You may be required or wish to obtain certification by the National Board for Certification of School Nurses. According to NBCSN, you must acquire at least 1,000 hours of clinical experience or three years of full-time academic experience to be eligible to take the School Nurse Certification Exam. The test has 250 multiple choice questions, and you have four hours to complete it.

What Do School Nurses Do?

On a daily basis, school nurses perform assessments, screenings, referrals and follow-ups with students. They can diagnose and treat mild conditions or ensure students move on to appropriate medical treatment for more serious mental health conditions or physical injuries, according to the article “Role of the School Nurse in Providing School Health Services” in the academic journal Pediatrics.

However, a school nurse’s day is not solely focused on medical care. Nurses continuously focus on community and public health initiatives. According to NASN, community health encompasses many factors, such as educating students about:

  • Physical, dental, mental and social health
  • Alcohol and substance abuse
  • Risky versus risk-reducing behaviors
  • Preventative care
  • Sexual health and pregnancy
  • Sexually transmitted infections
  • Reducing the risk of communicable diseases
  • Healthy lifestyles

Care coordination is essential to many students and a significant part of a school nurse’s role. There will always be students with conditions who need medical care or advocacy throughout the school year.

Common issues include:

  • Students might need to receive medications, such as insulin, at certain times during the school day.
  • Students might need to avoid certain foods or substances due to severe allergies.
  • Students might need to receive additional educational tools or assistance due to dyslexia or autism.
  • Staff needs to be aware of any student’s increased risk of a medical event, such as seizures, anaphylaxis or cardiac arrest.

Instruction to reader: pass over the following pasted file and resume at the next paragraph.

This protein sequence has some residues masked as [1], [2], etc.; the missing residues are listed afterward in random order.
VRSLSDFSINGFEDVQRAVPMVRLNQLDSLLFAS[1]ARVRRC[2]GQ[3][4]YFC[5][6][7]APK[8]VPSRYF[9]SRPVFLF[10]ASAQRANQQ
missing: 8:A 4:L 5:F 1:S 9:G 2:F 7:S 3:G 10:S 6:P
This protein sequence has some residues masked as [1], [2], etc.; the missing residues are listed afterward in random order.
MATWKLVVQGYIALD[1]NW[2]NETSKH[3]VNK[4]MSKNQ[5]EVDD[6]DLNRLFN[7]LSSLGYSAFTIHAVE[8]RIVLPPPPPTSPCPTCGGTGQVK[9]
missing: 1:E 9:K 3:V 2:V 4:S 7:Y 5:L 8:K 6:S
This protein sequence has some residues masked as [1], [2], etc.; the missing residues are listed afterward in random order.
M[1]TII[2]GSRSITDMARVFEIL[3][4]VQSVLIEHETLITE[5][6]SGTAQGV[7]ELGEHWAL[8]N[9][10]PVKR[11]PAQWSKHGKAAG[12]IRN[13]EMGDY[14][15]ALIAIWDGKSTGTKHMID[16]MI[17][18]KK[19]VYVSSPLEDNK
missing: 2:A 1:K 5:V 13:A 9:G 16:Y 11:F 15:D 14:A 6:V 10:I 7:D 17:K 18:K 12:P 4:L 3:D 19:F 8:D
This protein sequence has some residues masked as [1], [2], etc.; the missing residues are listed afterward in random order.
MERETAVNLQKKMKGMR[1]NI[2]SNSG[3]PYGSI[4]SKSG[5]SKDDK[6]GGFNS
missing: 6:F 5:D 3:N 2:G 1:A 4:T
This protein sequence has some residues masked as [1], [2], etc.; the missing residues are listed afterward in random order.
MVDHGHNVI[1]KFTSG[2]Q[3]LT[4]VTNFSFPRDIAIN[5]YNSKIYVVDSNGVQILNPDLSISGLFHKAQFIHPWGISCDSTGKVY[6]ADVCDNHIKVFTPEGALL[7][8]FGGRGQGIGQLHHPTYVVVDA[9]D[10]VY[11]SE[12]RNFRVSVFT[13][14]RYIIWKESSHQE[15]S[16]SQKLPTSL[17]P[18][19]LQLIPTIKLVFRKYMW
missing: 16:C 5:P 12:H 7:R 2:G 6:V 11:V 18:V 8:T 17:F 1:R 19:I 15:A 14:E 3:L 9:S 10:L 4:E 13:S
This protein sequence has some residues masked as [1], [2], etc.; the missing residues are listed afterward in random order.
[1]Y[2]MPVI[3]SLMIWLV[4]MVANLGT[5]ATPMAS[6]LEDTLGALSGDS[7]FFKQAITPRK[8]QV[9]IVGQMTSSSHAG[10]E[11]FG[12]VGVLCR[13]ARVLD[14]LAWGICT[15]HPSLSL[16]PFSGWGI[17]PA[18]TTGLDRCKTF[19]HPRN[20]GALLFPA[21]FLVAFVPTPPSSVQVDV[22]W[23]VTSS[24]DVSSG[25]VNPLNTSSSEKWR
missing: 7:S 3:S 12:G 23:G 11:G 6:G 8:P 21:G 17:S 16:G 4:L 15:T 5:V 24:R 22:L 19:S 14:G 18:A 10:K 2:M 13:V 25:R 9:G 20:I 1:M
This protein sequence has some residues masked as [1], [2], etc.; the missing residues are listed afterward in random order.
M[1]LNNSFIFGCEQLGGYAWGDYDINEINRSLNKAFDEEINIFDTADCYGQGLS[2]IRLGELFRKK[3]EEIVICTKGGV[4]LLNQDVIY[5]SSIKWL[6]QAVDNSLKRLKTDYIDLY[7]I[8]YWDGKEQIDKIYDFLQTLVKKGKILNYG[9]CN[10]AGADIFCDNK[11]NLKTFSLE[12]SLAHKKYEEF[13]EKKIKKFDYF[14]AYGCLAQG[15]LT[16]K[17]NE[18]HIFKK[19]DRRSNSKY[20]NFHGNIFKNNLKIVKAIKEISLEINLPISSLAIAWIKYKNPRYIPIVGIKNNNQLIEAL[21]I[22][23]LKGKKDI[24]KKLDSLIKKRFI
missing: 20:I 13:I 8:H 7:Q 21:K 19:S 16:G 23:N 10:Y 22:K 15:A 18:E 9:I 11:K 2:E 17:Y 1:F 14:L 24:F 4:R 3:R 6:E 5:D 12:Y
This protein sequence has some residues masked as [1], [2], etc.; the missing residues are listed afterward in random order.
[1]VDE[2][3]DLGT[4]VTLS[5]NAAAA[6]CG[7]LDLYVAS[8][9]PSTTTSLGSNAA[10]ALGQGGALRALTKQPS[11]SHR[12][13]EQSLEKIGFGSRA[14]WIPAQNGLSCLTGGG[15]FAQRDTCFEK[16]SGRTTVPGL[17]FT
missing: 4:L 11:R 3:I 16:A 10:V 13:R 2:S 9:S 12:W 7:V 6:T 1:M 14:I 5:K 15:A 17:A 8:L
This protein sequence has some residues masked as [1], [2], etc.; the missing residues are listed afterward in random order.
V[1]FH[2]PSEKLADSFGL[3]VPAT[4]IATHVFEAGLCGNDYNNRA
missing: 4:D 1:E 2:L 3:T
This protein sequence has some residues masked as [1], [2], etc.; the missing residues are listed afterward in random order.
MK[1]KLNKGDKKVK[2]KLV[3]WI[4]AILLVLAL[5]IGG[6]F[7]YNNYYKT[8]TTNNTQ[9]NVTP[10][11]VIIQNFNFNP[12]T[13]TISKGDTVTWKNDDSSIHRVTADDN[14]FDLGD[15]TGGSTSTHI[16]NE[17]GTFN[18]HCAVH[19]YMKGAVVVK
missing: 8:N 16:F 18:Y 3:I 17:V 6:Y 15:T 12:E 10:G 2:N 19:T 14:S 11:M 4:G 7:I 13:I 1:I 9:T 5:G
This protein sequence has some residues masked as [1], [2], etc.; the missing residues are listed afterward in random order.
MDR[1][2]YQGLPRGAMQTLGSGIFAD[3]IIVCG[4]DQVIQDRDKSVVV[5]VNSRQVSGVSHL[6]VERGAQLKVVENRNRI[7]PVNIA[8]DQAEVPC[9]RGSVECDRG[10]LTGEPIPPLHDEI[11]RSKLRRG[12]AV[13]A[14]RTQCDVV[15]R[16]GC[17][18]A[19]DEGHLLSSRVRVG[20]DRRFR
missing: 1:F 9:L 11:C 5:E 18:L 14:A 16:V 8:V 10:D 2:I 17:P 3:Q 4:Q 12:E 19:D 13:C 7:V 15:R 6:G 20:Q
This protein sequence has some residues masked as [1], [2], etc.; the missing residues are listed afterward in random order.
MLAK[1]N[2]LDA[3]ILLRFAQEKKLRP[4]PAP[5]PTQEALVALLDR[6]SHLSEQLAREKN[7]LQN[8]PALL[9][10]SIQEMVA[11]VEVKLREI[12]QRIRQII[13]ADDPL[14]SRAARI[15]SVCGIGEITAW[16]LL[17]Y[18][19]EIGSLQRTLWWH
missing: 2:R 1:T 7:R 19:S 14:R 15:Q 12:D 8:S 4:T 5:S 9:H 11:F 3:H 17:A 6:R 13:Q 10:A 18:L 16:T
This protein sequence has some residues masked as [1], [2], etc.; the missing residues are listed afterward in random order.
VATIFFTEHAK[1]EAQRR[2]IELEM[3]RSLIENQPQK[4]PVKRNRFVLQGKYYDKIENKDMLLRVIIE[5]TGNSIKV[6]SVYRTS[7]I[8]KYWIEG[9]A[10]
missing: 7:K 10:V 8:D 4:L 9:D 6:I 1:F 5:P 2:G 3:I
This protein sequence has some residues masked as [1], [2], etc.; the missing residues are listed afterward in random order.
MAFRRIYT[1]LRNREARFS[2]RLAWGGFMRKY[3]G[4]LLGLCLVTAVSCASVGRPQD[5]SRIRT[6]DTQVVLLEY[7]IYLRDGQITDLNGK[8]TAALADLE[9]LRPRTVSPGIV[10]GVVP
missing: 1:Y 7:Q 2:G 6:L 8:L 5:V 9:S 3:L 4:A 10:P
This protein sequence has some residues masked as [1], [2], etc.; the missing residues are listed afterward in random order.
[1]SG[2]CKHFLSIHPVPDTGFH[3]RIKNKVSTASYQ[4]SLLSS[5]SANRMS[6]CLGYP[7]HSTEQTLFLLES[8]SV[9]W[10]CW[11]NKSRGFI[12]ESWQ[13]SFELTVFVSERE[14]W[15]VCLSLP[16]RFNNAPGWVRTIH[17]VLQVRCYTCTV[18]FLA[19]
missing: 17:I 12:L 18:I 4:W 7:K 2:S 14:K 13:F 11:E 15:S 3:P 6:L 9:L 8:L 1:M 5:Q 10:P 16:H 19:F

School nurses coordinate essential care with the students, parents, medical providers, teachers and staff. They often help develop individualized education plans or Section 504 plans to ensure students’ health and medical needs are not barriers to their education. Nurses also create and implement individualized health care plans.

Social issues, including household income, housing instability, transportation issues, food insecurity, access to health insurance and other environmental factors impact student health and education. School nurses must identify relevant issues and ways to address them at school to improve students’ health, academic outcomes and career opportunities.

Nurses also play a role in connecting students and their families with health care services, shelter, food, financial services and other social resources. They are critical in informing families about Medicaid and the state’s health insurance programs for children and low-income families.

A fundamental aspect of school nursing is continuous quality improvement. Nurses are expected to assess their populations, identify issues, develop action plans, implement action plans and evaluate outcomes. This process entails collecting measurable data, analyzing results and making improvements.

Where Do School Nurses Work?

School nurses work in a variety of settings, including:

  • Daycare centers
  • Pre-school and kindergartens
  • Public elementary, middle and high schools
  • Private and parochial schools
  • Charter schools
  • Alternative schools
  • Hospitals
  • Colleges and universities
  • Local health departments
  • Vocational schools
  • Overseas military bases
  • Summer camps

School Nurse Salary

The Bureau of Labor Statistics on registered nurses reported the national median salary for registered nurses in educational services was $61,850 as of January 2019. Given that this is the median pay, nurses may make more or less than this salary. It often depends on the location, work environment and nurse’s years of experience.

Employment for registered nurses is expected to grow 12% from 2018–2028. This is much faster than the projected growth for all occupations.